It's been about a year since streaming-radio company Pandora went public at a valuation of $3 billion. Since then, the company has been pushing for a universal audience-measurement service tracking both traditional and internet radio -- arguing Pandora isn't getting the crack it deserves at the $14 billion local-radio ad market.
Tired of waiting for radio-audience-measurement standard Arbitron, Pandora has inked a deal with Triton Digital to report measurement metrics such as average-quarter-hour and cumulative audience for Pandora. The resulting numbers are impressive: On a national level, the Triton metrics show that Pandora is the largest radio network for listeners age 18 to 49 when the results are compared to traditional radio networks measured by Arbitron. Results in local markets show strong penetration as well. Pandora's ad revenue was $70.6 million in the most recent quarter, up 62% year over year. Total revenue was $80.8 million.
But media agency buyers surveyed by Ad Age , all of whom already do a good deal of business with Pandora, seem less impressed with what Pandora Chief Revenue Officer John Trimble trumpeted as a "game changer" in a recent interview. "The agencies and marketers are really looking for easy ways to compare both broadcast and digital radio," he said.
Though the buying execs said the numbers are good to have, they noted that alone won't lead to increased advertising on Pandora. Kevin Gallagher, exec VP-local activation for Starcom, said his agency continues to buy more with Pandora each year and that the lack of a unified measurement metric hasn't been an inhibitor.
"I don't know that we have had clients saying, "Because we don't have a common metric, we don't trust your judgment,'" he said. "I've been able to sell Pandora into clients because intuitively they know it's the right thing and know the audience is there."
Would measurement from Arbitron have a greater impact? Mr. Gallagher's response seems to imply that it would. "In a perfect world, all audio would be measured by the same source and the same panel," he said, "because then the ratings that we're getting would truly be apples to apples."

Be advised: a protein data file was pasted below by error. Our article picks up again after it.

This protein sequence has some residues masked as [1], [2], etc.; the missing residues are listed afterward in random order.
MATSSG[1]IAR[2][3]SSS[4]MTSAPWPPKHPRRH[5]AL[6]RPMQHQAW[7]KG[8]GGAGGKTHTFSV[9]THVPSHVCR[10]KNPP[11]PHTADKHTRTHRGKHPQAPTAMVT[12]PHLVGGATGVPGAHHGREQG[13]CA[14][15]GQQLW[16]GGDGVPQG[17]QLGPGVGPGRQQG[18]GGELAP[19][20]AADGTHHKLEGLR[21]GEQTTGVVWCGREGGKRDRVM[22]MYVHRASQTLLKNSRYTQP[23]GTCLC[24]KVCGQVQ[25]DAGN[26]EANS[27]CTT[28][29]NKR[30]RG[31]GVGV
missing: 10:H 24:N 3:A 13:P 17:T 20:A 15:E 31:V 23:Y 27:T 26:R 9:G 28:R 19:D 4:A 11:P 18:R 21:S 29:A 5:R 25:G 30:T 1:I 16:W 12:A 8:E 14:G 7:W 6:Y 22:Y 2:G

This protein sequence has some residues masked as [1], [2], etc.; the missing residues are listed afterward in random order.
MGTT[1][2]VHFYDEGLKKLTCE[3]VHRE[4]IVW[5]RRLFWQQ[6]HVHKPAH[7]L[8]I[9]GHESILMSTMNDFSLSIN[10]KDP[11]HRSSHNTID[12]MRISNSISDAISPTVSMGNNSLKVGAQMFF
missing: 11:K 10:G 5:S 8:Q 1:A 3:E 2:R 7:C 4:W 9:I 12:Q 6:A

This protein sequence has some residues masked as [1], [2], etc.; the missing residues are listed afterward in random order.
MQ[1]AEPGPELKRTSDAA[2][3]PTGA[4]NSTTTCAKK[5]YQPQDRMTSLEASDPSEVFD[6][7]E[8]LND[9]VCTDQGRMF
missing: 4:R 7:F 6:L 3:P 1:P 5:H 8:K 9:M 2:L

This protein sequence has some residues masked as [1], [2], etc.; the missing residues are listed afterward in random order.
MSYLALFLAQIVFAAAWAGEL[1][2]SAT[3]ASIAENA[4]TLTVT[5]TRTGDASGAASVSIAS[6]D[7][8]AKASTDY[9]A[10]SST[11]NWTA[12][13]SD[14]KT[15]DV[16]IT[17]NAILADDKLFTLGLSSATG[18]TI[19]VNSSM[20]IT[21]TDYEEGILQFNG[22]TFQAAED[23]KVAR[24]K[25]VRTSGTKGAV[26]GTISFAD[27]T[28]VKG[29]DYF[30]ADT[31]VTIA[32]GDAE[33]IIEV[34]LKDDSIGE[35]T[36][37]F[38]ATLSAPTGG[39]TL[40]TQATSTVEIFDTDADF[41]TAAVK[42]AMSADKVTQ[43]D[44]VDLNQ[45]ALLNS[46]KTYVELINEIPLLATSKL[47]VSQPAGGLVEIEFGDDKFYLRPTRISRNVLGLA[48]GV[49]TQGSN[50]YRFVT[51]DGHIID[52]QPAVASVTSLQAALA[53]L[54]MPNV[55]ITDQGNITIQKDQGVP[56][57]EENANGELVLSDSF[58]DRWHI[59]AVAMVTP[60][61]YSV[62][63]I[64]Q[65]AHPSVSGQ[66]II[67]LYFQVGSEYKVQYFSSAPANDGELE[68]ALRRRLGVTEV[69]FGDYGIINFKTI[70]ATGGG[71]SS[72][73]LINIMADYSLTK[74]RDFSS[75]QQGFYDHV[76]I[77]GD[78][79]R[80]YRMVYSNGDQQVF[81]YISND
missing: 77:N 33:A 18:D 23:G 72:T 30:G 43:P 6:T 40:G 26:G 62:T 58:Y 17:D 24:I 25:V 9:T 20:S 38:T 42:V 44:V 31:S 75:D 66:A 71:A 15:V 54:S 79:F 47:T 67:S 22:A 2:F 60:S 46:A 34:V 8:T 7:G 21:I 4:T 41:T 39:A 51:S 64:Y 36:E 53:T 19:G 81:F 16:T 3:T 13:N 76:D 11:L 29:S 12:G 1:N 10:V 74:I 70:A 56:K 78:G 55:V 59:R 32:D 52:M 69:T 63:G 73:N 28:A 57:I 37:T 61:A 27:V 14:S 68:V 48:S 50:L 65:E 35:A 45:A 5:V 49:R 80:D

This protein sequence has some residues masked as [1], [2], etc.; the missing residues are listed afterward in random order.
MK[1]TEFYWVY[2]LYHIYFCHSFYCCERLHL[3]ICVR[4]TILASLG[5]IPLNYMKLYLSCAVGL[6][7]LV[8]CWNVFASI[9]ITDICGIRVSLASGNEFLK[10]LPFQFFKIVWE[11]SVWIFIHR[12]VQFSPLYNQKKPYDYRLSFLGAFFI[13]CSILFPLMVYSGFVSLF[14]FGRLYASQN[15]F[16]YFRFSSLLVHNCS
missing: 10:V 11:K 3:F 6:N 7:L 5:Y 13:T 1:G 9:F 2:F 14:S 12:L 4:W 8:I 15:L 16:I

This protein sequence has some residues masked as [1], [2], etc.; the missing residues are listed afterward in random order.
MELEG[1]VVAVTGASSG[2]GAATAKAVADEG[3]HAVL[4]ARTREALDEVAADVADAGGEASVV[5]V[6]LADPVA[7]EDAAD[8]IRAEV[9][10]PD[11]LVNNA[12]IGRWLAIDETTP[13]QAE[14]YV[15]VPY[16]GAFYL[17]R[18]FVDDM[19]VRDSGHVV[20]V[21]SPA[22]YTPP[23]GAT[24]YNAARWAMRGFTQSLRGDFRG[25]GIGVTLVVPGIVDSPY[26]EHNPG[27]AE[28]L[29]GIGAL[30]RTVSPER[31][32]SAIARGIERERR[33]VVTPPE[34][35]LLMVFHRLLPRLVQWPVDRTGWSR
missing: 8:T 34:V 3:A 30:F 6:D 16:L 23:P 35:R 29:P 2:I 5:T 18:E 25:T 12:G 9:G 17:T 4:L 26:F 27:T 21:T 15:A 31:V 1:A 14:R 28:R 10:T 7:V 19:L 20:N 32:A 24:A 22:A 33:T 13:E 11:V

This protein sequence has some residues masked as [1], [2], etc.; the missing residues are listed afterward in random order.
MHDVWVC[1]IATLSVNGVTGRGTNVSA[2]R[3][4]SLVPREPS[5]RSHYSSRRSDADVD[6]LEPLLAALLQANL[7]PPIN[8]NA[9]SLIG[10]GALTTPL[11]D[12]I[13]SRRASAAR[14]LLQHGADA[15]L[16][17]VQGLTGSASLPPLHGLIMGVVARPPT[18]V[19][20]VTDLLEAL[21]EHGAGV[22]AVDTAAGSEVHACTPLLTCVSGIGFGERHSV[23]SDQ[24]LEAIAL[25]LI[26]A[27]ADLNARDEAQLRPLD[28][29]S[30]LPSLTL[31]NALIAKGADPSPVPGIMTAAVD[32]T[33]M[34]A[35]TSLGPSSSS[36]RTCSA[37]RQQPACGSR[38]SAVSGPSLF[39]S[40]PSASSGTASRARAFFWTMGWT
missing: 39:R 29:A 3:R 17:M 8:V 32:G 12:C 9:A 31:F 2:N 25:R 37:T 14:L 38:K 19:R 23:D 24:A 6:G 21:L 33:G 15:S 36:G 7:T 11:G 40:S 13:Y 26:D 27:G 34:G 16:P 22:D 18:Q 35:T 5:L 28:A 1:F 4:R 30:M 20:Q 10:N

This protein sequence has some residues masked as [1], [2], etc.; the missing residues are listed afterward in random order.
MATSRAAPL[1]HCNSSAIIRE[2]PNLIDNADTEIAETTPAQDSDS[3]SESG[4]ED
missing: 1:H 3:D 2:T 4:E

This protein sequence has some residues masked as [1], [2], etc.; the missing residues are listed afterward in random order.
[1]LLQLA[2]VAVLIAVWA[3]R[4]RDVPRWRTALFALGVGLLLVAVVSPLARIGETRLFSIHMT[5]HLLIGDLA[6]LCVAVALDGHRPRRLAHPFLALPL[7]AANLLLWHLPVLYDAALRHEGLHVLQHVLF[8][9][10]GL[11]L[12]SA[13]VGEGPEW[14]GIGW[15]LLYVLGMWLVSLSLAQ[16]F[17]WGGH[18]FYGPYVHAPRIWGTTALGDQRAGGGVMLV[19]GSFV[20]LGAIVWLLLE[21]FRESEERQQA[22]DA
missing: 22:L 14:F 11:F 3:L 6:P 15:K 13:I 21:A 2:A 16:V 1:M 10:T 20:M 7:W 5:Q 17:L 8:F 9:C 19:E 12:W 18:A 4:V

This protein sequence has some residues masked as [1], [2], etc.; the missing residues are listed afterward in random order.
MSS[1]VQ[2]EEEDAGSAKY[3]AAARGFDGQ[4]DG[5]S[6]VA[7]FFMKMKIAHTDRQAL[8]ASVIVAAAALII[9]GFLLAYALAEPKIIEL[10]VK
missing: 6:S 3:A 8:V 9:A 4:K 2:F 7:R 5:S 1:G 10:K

Coreen Gabler, U.S. director-local investment at PHD, said her research team is still analyzing Triton numbers to see if the agency even wants to use them in the campaign analysis it undertakes for its clients.
On an earnings call last week, Pandora CEO Joe Kennedy said that the Triton measurement eliminated the first of two hurdles in Pandora making significant inroads in the local-radio advertising market. "The second piece, integration into the systems that radio buyers use every day, is something we are actively working on and hope to have in place by the end of the year," he said.
What that integration entails exactly, Pandora will not say. But Lauren Russo, senior VP-managing director for audio at Horizon Media, said that because of "clunkiness" in the current buying process, a supervisor handles Pandora buys rather than a local-market buyer. "The Triton data is great," she said, "but if it was on the Arbitron platform it would make it lot easier to be handled by a local-market buyer."
She said that wouldn't necessarily push Horizon to spend more with Pandora, but a more-streamlined buying process certainly couldn't hurt.
So will agencies get what they're looking for from Arbitron? An Arbitron spokeswoman declined to make an executive available for interview, but directed a reporter to the transcript from a recent event at which an Arbitron exec essentially blamed the company's radio broadcast customers for the delay.
"[T]he broadcasters have to agree to participate, and by agreeing, that means they encode their content," the exec said, according to a transcript. "To participate in a digital service, they have to agree … to provide us log-file data. We have not reached the point where there's critical mass of customers providing the digital -- the log file data."
That still remains a mystery. Until then, it seems Pandora will continue to say that Triton gives it the validity it needs.